Dwight Hammond, 73 and his son Steven Hammond, 46, are ranchers in Burns, Oregon. In 2001 and 2006, they lit fires on their ranch property to reduce the growth of invasive plants and brush and to decrease the likelihood of wildfire enveloping their ranch, a common activity among ranchers throughout the West. Unfortunately, the fires expanded beyond their ranch to Bureau of Land Management property, but they were able to extinguish the fire without outside help, and it appears that the land thus cleared is flourishing and has benefited from the clearing of overgrowth.
However, the government is choosing to tutor those in the Western states by showing that the long arm of the Federal government is ever watchful, powerful, and vengeful, and they are determined to make an example of the Hammonds. The Federal government owns well over 50 percent of the land in western states, and it is a wonder that the states have not risen up to demand greater local control and management. One Bureau of Land Management official stated that it was because the issues were too complex and difficult and the states were not capable of managing the lands properly.
In the case of Dwight and Steven Hammond, they were convicted of arson, which carries a minimum sentence of 5 years in federal prison. The judge at that time said it would be outrageous to apply the full sentence, given the circumstances, and father Dwight ended up serving 3 months, while son Steven served one year. But the Feds are back demanding their pound of flesh, and insisting that the Hammonds serve at least the minimum sentence. They will be returning to prison this week to serve their time.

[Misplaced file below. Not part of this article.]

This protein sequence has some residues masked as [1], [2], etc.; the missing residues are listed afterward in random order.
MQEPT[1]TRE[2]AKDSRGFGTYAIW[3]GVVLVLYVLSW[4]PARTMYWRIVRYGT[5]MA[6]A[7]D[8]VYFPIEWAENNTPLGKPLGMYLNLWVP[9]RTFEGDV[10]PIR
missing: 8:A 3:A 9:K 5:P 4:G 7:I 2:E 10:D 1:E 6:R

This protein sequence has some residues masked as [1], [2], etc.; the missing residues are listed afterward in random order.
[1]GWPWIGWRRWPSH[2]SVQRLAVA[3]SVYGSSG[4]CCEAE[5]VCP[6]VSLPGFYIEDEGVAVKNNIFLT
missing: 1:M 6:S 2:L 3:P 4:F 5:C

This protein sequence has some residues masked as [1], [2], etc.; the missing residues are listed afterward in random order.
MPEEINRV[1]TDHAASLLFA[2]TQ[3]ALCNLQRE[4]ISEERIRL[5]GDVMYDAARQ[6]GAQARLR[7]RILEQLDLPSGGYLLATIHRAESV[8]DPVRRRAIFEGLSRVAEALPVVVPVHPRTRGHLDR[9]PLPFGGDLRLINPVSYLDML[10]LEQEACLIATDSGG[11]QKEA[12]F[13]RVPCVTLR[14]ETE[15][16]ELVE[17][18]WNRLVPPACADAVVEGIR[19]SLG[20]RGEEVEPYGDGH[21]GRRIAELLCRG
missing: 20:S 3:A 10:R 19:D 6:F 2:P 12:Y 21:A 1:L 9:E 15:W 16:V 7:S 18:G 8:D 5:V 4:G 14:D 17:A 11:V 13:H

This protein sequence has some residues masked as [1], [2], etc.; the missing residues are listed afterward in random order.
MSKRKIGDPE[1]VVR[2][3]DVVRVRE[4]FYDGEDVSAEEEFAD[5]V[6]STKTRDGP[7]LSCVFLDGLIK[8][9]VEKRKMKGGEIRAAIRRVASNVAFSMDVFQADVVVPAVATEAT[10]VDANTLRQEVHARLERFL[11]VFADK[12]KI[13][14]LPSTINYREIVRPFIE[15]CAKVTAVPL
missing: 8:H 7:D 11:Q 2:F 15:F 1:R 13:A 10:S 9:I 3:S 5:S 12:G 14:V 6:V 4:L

However, supporters of the Hammonds, along with ranchers and other interested parties, have gathered to protest this miscarriage of justice and the overly aggressive application of law. They have taken over a closed wildlife center to demand justice and to criticize the Federal government for their “land grab” policies.
Ammon Bundy, the son of Nevada rancher Cliven Bundy, who was involved in a 2014 standoff with the government over grazing rights — is among the people at the headquarters of the Malheur National Wildlife Refuge.
More on page 2: